In Dan Sallitt’s new film Fourteen, a friendship between two young women unfolds over the course of decades in casual flits and near-imperceptible time jumps, but the cumulative effect of their drifting intimacy packs a profound punch.

Mara (Tallie Medel) and Jo (Norma Kuhling) have been friends for ages, but when we meet them we don’t know that. Sallitt plays things close to the vest, letting every scene unfold with artfully unadorned aplomb. There’s no over-the-top plotting, no excessive cutting. In most sequences, the camera is somewhere in the corner of a room, positioned with passive blocking, to let long takes unfold at a natural pace. Scenes bleed into other scenes and it’s only context clues, slight hair alterations and offhand remarks that telegraph how much time has passed between them. Sometimes days, others months.

But that languid arc length allows for the rich complexity of Mara and Jo’s relationship to make itself known to us in bits and shards. Visually, they’re as obvious a study in opposites as you’re likely to find in any mainstream comedy with a similar premise. Mara is short, dark haired, practical and would 100% be the sidekick in love with the protagonist who doesn’t notice her until the film’s final moments when she takes her glasses off for the first time. But Jo is tall, blonde, and severe. She should be the star of the show.

Films and TV shows about lopsided friendships tend to make the “difficult” friend a showcase of extremes. In a lesser film Jo might be artificially charming, so she would feel too likable to want to judge, or conversely, her foibles would be dialed to 11, so her thornier personality traits could be the centerpiece of broad spectacle. But here, Jo is like a ghost. She pops in and out of Mara’s life with consistent inconsistency, pulling in everything around her like a human black hole.

We get to know Mara not as her own person, but in her endless role as Jo’s friend. So much of what we know about either woman comes from subtle elements of each actresses’ performance that Sallitt’s visual approach turns into a loud semaphore. When the camera isn’t doing constant shot-reverse shot and the frame stays uncluttered, it allows us to see the minor jealousy in Jo’s voice when Mara says she can’t hang out because she has a date, or to feel the body language shift when Mara’s on her phone texting instead of giving every ounce of her attention to Jo.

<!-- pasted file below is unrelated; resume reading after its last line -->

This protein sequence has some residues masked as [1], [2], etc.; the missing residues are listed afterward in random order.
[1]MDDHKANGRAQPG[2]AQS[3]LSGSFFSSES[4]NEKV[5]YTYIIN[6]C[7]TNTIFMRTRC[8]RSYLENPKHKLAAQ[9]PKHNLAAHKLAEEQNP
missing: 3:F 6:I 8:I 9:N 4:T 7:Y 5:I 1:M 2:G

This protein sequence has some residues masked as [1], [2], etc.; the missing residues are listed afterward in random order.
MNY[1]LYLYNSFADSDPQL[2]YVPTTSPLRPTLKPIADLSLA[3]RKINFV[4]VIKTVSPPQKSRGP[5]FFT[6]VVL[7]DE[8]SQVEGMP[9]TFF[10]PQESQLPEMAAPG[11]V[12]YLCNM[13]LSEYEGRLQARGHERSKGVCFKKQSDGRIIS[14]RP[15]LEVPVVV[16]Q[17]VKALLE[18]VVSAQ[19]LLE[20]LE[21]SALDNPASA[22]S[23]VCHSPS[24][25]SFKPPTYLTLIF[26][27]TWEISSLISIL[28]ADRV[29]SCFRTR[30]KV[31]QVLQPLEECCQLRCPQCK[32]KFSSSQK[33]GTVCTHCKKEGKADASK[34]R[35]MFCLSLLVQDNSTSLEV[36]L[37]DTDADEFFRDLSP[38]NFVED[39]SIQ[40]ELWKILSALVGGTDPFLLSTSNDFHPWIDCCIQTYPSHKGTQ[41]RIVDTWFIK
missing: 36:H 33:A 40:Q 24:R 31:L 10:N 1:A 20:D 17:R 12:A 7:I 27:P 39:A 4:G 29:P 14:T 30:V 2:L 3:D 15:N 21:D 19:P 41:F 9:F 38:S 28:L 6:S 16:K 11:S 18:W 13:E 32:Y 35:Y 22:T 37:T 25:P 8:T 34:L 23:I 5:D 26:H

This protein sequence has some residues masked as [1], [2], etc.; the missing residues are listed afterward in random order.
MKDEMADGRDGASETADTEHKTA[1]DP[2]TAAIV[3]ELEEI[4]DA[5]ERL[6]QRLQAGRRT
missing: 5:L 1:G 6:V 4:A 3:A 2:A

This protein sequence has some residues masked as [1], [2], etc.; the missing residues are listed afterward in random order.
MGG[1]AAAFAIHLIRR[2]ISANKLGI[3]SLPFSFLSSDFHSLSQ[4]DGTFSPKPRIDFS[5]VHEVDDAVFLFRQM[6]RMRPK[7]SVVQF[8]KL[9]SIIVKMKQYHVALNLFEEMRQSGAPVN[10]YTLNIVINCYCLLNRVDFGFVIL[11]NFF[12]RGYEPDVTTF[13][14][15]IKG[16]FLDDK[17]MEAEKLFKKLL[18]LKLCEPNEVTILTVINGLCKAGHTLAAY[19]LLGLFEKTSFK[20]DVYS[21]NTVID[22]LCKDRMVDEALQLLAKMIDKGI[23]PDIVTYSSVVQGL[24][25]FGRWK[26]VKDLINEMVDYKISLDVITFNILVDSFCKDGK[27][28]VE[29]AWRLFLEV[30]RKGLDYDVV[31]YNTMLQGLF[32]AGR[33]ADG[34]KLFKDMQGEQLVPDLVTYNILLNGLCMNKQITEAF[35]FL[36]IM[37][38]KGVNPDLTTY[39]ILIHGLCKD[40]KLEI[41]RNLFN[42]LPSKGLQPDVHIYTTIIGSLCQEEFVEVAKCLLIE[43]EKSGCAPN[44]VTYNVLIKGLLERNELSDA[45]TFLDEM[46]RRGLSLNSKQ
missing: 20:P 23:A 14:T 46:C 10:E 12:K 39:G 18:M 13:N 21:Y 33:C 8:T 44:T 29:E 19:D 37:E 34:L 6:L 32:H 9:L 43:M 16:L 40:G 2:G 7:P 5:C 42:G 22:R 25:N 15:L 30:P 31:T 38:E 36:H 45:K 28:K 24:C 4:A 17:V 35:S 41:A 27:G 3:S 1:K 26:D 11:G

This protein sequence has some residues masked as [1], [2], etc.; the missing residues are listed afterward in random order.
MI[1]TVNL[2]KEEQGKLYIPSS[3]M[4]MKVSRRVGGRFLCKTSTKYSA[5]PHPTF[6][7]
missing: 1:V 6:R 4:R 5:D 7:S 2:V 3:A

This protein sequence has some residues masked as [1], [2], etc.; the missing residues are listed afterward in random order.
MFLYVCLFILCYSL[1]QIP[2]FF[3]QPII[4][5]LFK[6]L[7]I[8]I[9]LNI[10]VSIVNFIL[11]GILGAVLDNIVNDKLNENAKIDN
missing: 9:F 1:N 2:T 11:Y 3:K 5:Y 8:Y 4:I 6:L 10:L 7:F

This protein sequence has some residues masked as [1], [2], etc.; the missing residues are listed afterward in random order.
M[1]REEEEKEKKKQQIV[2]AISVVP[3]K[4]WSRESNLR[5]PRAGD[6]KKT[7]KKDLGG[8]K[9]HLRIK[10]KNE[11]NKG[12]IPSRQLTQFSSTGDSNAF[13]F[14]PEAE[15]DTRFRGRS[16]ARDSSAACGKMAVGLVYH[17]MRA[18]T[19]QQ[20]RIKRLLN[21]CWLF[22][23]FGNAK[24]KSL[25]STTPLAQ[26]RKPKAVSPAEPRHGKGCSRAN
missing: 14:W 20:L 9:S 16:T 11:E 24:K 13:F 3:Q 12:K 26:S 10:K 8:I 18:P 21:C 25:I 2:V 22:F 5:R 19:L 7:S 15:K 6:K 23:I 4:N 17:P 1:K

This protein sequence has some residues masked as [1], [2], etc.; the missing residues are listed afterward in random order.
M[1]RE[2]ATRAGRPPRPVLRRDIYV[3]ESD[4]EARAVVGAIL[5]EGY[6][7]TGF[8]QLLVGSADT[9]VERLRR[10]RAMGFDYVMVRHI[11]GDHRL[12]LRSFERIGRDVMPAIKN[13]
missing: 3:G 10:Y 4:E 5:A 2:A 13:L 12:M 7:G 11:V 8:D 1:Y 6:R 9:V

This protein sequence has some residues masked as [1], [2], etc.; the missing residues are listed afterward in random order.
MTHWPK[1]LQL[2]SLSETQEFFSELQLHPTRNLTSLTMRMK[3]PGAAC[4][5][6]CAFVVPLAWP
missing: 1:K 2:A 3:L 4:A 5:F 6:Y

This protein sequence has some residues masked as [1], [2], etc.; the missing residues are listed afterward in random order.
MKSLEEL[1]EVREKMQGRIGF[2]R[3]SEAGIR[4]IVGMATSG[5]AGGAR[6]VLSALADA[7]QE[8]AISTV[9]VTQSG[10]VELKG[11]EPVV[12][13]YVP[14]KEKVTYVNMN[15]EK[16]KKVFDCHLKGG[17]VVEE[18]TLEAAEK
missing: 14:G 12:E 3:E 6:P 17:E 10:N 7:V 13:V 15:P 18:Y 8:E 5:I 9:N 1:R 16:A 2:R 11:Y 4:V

Mara’s opinions of her exponentially draining relationship with Jo come from the reactions of new love interests over the years when they meet her for the first time. Every new friend or lover Mara brings around Jo remarks in some way about how she doesn’t seem so bad, suggesting much of the banter Mara makes about her best friend in outside company must be negative. But it’s understandable given how much Mara gives and how much Jo takes.

By the midway point in the film’s tight running time, a decade has passed, and Jo’s repeated bombarding into Mara’s life comes to what feels like a climactic head, with the two friends having it out as viscerally as they can in such a quiet, understated film. But the film’s most devastating play lies in its painful third act. It doesn’t come from Jo continuing to intrude and repeat the same past mistakes, but rather in how easily the passage of time allows her to fade from Mara’s life.

Sallitt chooses to, in a particular tender and throwaway moment, reveal the heartbreaking origins of this long-standing friendship moments before ending it forever. In such a scant amount of screentime, the film captures the raw energy of friendship and how fleeting our connections with loved ones can be with age. Fourteen is a touching portrait of the ravages of mental illness, both on those who suffer from it and those who stick by them in their troubles, until they no longer can. It is as powerful and obliterating as it is delicate, just like any real friendship.

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